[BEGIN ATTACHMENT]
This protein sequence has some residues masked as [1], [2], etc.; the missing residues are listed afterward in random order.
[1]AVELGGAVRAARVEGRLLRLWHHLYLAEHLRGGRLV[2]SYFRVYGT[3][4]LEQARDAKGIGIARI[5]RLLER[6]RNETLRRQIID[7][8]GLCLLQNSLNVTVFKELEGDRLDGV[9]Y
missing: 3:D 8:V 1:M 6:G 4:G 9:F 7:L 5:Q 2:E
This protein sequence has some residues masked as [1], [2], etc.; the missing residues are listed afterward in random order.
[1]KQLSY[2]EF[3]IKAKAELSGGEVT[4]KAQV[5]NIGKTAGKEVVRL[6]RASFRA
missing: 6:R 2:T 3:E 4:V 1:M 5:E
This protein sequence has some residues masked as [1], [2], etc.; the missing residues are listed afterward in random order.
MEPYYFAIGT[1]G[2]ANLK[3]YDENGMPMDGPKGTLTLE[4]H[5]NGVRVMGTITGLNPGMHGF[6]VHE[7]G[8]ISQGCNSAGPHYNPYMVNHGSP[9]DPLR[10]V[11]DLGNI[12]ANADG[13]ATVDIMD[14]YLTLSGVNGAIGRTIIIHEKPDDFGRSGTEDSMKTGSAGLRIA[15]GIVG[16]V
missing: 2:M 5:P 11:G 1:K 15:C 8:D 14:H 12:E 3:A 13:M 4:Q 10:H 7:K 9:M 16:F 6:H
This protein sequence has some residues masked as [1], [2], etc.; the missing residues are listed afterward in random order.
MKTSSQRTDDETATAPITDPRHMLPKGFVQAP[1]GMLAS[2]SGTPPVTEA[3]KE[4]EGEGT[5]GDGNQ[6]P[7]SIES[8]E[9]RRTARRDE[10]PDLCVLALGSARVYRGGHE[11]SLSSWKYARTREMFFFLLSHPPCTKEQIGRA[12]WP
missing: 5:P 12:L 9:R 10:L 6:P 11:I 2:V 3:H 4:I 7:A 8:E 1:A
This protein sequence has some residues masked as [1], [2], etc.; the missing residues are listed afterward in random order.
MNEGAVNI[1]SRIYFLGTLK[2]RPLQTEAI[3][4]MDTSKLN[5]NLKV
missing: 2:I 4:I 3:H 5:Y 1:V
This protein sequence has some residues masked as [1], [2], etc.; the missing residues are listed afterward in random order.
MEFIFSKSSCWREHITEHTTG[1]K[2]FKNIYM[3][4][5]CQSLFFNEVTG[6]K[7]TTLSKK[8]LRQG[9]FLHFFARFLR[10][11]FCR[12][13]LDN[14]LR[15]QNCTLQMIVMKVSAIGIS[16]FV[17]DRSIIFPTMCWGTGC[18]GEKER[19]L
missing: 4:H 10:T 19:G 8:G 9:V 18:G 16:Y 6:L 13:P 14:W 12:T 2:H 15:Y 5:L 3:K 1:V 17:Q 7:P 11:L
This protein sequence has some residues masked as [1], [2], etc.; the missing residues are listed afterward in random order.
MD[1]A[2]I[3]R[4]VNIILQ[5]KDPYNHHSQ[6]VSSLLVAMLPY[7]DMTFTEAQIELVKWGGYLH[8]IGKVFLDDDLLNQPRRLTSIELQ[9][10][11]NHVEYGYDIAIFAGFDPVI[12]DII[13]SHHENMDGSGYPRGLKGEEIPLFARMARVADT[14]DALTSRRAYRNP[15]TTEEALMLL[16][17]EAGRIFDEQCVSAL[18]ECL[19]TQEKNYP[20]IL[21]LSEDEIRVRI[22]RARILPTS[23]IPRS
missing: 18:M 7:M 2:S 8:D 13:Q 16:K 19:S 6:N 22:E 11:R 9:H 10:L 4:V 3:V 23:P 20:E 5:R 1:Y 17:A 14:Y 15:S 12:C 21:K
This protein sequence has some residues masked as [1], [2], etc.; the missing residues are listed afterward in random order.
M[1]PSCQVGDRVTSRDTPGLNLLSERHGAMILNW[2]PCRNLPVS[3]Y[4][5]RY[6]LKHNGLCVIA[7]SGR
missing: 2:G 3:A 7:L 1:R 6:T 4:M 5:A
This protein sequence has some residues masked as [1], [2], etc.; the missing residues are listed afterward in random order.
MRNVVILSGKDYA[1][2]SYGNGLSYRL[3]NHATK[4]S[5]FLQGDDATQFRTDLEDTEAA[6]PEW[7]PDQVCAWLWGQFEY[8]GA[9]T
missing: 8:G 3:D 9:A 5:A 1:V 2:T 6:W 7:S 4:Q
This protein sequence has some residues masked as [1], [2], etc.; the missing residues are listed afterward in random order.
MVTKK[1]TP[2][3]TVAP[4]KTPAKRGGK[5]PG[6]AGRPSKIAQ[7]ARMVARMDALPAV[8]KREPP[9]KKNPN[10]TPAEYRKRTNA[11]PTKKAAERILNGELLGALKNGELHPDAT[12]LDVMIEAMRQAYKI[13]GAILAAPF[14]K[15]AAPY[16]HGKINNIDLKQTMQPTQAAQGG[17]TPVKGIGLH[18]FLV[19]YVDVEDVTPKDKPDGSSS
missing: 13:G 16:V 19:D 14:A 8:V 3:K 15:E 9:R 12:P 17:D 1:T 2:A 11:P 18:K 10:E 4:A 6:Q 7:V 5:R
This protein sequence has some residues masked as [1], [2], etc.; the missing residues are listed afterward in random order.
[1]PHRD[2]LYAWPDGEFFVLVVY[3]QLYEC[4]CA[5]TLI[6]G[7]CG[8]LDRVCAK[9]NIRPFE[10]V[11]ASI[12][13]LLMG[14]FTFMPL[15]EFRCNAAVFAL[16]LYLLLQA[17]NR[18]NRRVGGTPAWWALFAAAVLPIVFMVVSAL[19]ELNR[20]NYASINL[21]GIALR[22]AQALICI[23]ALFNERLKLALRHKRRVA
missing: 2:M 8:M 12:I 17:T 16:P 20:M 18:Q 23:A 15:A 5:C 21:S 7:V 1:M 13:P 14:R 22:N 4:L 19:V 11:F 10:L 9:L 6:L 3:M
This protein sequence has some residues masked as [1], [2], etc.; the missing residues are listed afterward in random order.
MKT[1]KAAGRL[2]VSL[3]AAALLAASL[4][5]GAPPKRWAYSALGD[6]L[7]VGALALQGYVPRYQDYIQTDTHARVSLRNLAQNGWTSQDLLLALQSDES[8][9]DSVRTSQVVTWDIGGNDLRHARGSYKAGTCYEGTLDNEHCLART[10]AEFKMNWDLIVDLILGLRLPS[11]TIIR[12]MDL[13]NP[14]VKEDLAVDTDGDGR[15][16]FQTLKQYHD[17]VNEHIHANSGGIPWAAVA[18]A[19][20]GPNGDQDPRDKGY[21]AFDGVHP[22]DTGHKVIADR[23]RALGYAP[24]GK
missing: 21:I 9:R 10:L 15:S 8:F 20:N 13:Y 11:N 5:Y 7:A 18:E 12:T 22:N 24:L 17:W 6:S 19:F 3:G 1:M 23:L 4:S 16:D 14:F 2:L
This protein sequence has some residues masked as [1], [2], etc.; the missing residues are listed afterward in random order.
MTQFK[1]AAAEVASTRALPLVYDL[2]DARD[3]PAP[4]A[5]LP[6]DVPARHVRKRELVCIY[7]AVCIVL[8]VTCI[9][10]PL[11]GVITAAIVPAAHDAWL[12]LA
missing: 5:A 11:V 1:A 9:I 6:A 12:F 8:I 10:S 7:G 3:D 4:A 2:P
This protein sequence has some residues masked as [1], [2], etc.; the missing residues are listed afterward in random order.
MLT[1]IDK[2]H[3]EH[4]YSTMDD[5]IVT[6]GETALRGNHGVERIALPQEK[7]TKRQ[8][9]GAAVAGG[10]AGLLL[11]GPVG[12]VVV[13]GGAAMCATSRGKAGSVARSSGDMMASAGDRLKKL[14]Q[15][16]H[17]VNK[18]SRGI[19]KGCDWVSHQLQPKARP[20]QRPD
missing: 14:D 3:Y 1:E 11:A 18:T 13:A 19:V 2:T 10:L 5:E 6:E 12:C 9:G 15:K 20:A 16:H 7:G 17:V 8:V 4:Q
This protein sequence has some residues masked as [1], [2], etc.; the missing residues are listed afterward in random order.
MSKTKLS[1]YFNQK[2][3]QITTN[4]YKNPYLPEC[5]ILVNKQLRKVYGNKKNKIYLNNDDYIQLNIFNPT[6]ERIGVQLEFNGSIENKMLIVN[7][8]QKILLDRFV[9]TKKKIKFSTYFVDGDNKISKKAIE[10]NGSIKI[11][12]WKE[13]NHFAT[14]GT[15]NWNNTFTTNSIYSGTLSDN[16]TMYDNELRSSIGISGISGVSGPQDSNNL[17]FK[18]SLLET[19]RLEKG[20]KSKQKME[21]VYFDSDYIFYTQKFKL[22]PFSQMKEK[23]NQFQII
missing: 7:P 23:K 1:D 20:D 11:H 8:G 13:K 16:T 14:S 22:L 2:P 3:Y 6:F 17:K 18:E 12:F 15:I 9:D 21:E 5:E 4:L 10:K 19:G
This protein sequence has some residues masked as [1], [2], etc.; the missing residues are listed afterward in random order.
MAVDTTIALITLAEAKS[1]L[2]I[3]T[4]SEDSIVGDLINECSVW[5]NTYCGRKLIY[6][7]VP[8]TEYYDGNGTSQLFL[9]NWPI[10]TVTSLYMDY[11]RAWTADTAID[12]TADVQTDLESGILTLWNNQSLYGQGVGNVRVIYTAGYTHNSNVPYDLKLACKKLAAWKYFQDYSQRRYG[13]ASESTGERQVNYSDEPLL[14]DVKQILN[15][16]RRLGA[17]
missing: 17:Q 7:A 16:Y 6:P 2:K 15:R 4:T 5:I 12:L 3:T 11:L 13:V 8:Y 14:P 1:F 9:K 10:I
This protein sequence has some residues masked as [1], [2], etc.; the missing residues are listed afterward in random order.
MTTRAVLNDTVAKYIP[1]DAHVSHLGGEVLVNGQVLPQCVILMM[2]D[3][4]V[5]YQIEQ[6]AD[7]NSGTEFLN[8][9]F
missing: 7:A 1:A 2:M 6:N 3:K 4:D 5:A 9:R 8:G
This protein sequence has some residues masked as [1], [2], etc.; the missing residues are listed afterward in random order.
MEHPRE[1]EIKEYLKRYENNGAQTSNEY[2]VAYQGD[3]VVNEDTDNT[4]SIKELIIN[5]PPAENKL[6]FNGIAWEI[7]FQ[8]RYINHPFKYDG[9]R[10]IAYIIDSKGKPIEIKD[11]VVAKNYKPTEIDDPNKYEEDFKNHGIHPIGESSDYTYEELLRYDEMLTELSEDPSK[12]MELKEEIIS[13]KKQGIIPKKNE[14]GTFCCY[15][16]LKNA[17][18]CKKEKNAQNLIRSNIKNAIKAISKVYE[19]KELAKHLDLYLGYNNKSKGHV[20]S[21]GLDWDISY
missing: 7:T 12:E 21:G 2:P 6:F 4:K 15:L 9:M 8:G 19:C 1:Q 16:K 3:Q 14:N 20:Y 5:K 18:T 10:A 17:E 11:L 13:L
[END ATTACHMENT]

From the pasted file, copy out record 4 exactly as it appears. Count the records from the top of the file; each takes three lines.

This protein sequence has some residues masked as [1], [2], etc.; the missing residues are listed afterward in random order.
MKTSSQRTDDETATAPITDPRHMLPKGFVQAP[1]GMLAS[2]SGTPPVTEA[3]KE[4]EGEGT[5]GDGNQ[6]P[7]SIES[8]E[9]RRTARRDE[10]PDLCVLALGSARVYRGGHE[11]SLSSWKYARTREMFFFLLSHPPCTKEQIGRA[12]WP
missing: 5:P 12:L 9:R 10:L 6:P 11:I 2:V 3:H 4:I 7:A 8:E 1:A